If you feel overwhelmed already, you’re not alone. Composting for gardens isn’t as simple as choosing a bag at random and adding it to the soil. You can do more harm than good. The goal of composting is to fix any deficiencies in your soil and not poison the soil with too much of a good thing. You’re adding nutrients that your soil is lacking, and you need to know where your soil stands first. The good news is that testing the soil’s pH is easy, cost-effective and you can get kits at most gardening stores.

Composting 101

The first step is testing your soil. Once you know which nutrients your soil is lacking and which ones are in abundance, you can make an informed choice on bagged compost. If you’d like to reduce waste as well, adding in some homemade composting probably won’t hurt your yard since most people can’t create too much home composting. How much compost you’ll need is another factor. Most lawns require 8 – 16 cubic yards of compost. You’ll be adding a compost layer anywhere from ¼ – ½ inch to the yard. Most compost bags are 3 cubic feet, which means most people need 72 – 144 bags.

As you can see, a lot of compost is necessary to reinstall a yard and you’ll likely order compost by the truckload. However, for smaller projects like a tiny garden you want to nurture and will require fewer bags. We’ll help you determine how much compost you need based on your project.

8 Tips to Make a Healthy Garden

The Dirt Bag Healthy Garden Tips
Healthy Garden Tips

Whether you consider yourself equipped with a green thumb or a black thumb, there are some basic gardening tips to keep in mind. What does gardening and the holiday season have in common? Quite a bit—you can garden year-round depending on where you live and your penchant (or not) for indoor potted plants. Some plants thrive in the colder months, while for others this is prime time for planting and winterization.

No matter what kind of garden you have planned, keep these gardening hacks in mind to make the most of your bounty:

1. Test and (maybe) fertilize your soil

The odds of your soil being perfectly attuned to the needs of your plant are slim to none unless you are using garden soil plus. That’s like hoping your diet perfectly gives your body all the minerals and nutrients it needs without a supplement. Test your soil every year for deficiencies, and add fertilizer if necessary.

2. Choose local plants

Simply put, it’s easier to make a plant thrive in your garden if it’s already local and native to the area, a local compost helps too. It’s not very easy to encourage a palm tree to grow in Alaska. Plus, if you’re a veggie or herb grower, this can also help you eat seasonally in a serious farm to table type of environment.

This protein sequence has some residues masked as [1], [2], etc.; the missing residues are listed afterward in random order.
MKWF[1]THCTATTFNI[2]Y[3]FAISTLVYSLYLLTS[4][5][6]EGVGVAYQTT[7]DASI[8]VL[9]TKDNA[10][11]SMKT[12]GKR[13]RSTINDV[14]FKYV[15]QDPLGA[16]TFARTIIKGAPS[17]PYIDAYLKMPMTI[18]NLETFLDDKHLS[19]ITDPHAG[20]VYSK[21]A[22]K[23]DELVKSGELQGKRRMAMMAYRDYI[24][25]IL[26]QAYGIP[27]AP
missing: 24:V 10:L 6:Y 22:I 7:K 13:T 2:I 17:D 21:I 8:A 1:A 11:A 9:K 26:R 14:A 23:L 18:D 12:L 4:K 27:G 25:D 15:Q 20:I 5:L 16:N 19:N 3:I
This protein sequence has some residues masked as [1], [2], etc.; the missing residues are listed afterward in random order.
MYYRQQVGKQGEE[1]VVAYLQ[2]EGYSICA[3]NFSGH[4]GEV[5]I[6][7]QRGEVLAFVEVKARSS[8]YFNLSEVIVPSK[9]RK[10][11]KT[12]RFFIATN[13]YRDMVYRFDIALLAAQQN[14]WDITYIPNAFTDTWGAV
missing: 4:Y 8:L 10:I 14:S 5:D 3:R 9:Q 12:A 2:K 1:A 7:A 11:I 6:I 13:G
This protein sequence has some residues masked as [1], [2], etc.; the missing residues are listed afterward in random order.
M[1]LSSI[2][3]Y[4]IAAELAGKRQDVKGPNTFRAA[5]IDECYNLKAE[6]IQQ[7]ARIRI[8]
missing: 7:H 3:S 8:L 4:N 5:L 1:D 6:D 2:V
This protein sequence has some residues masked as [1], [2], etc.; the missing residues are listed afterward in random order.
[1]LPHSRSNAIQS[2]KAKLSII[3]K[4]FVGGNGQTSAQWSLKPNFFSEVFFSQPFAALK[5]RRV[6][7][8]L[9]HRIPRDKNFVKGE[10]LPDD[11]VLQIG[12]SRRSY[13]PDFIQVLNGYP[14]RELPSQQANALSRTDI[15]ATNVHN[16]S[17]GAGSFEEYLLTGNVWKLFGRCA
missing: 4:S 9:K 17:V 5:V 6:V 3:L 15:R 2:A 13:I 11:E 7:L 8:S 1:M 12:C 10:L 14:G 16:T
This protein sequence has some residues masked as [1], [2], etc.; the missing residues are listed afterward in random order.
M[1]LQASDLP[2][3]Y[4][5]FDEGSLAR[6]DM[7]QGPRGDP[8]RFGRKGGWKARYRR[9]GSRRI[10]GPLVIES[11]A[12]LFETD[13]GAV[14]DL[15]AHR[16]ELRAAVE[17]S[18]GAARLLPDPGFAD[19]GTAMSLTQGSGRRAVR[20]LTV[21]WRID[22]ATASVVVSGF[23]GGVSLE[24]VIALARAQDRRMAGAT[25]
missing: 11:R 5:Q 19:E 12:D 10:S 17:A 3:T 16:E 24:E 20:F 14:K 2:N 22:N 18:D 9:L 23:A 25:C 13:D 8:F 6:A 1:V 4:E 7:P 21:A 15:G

3. Follow the plant’s instructions

This one should be a no-brainer, right? However, make sure you brush up on the recommended amount of watering, shade, and sunlight your plant needs. Even if you’ve been caring for a specific breed of roses for years, it doesn’t hurt to make sure you’re still following the “owner’s manual.”

4. Prune and deadhead…correctly

There’s an art to pruning and deadheading, and every plant has different specifications. However, general rules of thumb include not removing more than one-third of a plant’s branches, making angled cuts when the leaves aren’t present (for deciduous plants), and trimming more often if the tree/plant is younger.

5. Practice natural pest control when possible

There are many ways to battle pests and insects without using harmful chemicals. Do your research on the best plan of action depending on the pest in question. For example, coffee growers in Costa Rica use a makeshift solution with a cup filled 25 percent with a sweet rum. It attracts insects, drowning them (happily) since the rum is more appealing than the coffee plants.

6. Only take on as much as you can handle

The health of your garden depends on the answer to this one question: How much time can you, and want to, dedicate to it? A neglected garden isn’t going to thrive no matter how sturdy the plants are. If you’re a newbie, start out with potted herbs and see just how invested you really are (it’s much easier to expand than cut back).

7. Plant at the right time

There’s a plant for nearly any time of the year. If you’re a serious gardener who wants to work on your green thumb year-round, seek out plants in your region that require care, planting, or pruning through every season.

8. Spacing is everything

For many plants and trees, the root system is much larger than what you see above ground. Make sure you properly space your plants and trees. With veggie gardening, spacing is crucial to optimize the size and growth speed of each plant.

Whether you dream of making your own holiday wreath from your own plants in a few years or you’re already plotting your summer bounty, ‘tis the season to reflect on your best gardening practices. Contact The Dirt Bag today to chat about the best plants for your future harvests.